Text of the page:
It might be a little work, but there are valid reasons why you should.
With mobile device gaining bigger screens and mobile data speeds increasing, you could be forgiven for thinking that mobile versions of websites are a bit pointless really.
Look back a few years and mobile websites were clunky, had little or no functionality, looked terrible and frankly had little to no information on them whatsoever (anyone remember WAP?).
Times are changing though, and these days mobile sites need not have any less functionality than their full size counter parts. In fact, many web frameworks come with plugins or tools that cram your regular website content into a mobile sized theme.
In this guide, I’ll be taking you through a few of the things you need to consider when planning a mobile version of your website.
Websites use up data. Full size websites can use quite a lot these days, especially if there are a lot of image files or external scripts running. Mobile users don’t like this! Here in the UK most smartphone users will only have a data allowance per month of less than 1GB, and if they go over it then they start incurring charges for every additional Megabyte.
If your full website is a bit of a data hog then users will stop visiting your site while using their mobiles, and as time goes on people are using their phones more and more to view the sites they visit regularly. Why? Because it’s convenient and easy.
Create a mobile version of your site and it’s almost guaranteed that it will use less data to load the important stuff (the content) which means that people are more likely to visit your site.
Time is a factor as well; people don’t want to spend anything more than a few seconds waiting for your site to load. If your full size site is taking 15-20 seconds to appear then most people will get bored and look elsewhere for entertainment.
Screen size / Formatting.
Although resolutions on mobile devices are increasing, many people still find it difficult to read full sized websites on mobile screens. It’s not surprising really; even the most basic monitor will be over a 1000 pixels wide, whereas most mobile device screens are 480 pixels wide when in portrait mode.
Devices like the iPhone can take care of this by automatically stretching the important part (the text) so that it makes the most of the screen real-estate, but mobile sites go one step further by changing the layout of the site to better suit small screens.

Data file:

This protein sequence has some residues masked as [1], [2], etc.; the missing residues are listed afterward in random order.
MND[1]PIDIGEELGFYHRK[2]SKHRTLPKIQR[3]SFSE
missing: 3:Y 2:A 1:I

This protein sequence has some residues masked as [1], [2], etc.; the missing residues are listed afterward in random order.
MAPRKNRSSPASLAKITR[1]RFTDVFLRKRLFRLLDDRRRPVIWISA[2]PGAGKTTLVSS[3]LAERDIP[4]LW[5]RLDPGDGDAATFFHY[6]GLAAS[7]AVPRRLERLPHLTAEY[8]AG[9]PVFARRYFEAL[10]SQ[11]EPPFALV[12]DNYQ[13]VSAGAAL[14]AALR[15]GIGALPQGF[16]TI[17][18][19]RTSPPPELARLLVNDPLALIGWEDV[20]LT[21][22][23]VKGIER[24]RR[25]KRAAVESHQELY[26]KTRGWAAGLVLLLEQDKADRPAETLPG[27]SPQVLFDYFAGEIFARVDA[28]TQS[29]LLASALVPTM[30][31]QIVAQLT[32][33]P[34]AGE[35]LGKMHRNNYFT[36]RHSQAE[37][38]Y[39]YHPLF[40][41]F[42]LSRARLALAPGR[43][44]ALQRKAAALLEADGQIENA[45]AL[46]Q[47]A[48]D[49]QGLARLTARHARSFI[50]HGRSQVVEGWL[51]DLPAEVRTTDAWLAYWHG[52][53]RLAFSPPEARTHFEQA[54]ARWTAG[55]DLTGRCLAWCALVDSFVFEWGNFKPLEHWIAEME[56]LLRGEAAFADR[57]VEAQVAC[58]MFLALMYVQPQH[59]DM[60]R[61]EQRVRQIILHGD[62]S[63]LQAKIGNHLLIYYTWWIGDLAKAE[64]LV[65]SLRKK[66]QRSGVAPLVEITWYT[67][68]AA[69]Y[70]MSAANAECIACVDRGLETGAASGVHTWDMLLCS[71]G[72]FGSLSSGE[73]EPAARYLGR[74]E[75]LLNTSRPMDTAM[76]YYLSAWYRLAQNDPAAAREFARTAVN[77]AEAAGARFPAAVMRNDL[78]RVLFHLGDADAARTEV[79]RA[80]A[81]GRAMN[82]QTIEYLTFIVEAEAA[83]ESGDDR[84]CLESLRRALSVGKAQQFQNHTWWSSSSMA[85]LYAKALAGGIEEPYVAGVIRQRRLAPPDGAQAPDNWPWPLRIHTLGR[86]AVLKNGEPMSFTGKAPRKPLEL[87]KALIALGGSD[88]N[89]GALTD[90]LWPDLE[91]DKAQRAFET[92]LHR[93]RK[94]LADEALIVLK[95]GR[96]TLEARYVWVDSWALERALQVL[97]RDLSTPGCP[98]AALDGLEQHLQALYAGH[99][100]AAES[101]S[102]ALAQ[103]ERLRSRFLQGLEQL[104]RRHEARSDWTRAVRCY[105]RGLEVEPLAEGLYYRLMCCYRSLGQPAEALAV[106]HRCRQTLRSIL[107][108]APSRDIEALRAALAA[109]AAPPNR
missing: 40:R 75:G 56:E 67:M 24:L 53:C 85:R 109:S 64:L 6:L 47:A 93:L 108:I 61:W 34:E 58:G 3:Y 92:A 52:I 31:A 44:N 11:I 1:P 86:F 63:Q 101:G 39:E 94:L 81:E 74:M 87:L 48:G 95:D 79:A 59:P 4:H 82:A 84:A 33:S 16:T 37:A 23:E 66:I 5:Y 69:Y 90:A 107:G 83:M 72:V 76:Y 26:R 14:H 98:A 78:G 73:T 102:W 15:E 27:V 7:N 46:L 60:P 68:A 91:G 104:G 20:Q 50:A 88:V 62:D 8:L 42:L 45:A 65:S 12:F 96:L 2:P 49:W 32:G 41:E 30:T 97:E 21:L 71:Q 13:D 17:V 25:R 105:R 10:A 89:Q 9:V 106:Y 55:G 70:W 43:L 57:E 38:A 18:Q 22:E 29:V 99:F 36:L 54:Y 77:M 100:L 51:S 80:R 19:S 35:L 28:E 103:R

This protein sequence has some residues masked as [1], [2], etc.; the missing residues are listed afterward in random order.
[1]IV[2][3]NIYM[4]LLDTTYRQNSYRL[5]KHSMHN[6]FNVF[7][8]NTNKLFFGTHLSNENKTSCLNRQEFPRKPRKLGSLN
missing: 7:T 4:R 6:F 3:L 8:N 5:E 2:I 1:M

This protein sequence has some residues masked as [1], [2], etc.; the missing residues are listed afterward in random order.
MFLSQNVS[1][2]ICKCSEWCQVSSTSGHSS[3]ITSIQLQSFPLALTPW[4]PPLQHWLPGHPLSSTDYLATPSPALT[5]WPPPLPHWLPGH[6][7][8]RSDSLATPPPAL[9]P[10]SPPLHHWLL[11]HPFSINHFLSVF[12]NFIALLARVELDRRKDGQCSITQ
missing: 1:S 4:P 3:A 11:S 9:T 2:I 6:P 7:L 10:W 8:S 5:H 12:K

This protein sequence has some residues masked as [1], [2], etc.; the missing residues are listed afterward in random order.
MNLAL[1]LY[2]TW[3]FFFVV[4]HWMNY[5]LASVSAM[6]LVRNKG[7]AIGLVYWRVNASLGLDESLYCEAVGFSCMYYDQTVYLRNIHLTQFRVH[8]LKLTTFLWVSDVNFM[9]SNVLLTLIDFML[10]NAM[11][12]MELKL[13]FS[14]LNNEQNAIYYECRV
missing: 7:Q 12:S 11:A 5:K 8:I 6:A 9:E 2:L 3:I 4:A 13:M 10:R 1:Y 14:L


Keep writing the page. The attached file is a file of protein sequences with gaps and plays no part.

You may have to give up some degree of functionality; you might lose embedded Facebook or Twitter feeds, but at least users are able to view your original content quickly and easily.
It can be dead simple.
Having a mobile version of your site doesn’t need to be taxing at all. If you use a content management system such as WordPress then there are several plugins available that will create a quick and easy mobile version of your site without you having to do anything.
Tech Made Easy uses the WPtouch plugin which requires no interaction from you once it’s turned on and configured. It just sits there in the background, silently re-writing your content into a basic theme that loads a lot quicker on mobile devices. It even re-sizes pictures so that they’re properly displayed, and because it ties in nicely to the WordPress framework, it hardly ever goes wrong. Plus, if users don’t want to use the cut-down version of your site then they can opt to switch back to the main version using a toggle at the bottom of the page.
There are other options available for other CMS’ as well, and some “professional” versions which have some extra features at a cost.
You don’t even need to worry about the loss of revenue that a mobile site can bring. Madvertise mobile monetisation specialises in advertising on mobile platforms, with adverts designed to fit smaller screens and compatible with the more popular mobile website frameworks. Yes, this means that you’ll be dealing with another advertising agency, but it does mean that visitors to your mobile site are earning you money in the same way that visitors to your full site do.
There are lots of reasons why you should consider implementing a mobile version of you website, and almost no arguments against it.
A single evening researching and setting up your mobile site could stand to bring you extra readers, more page views and increased advertising revenue. And if your site is about constant updates over the course of the day then you can bet that a large number of visitors will be using mobile devices in the first place. Make it quicker and easier for them to access your site and they’ll pay you back by visiting more often.
If you choose not to create a mobile version of your site, then the risk is that you will receive less traffic from mobile users. Initially this might not seem like too much of an issue, but as time goes on people are using their mobile devices more and more for “casual web browsing”. Without a website designed for mobile users, you do run the risk of alienating an increasing percentage of readers.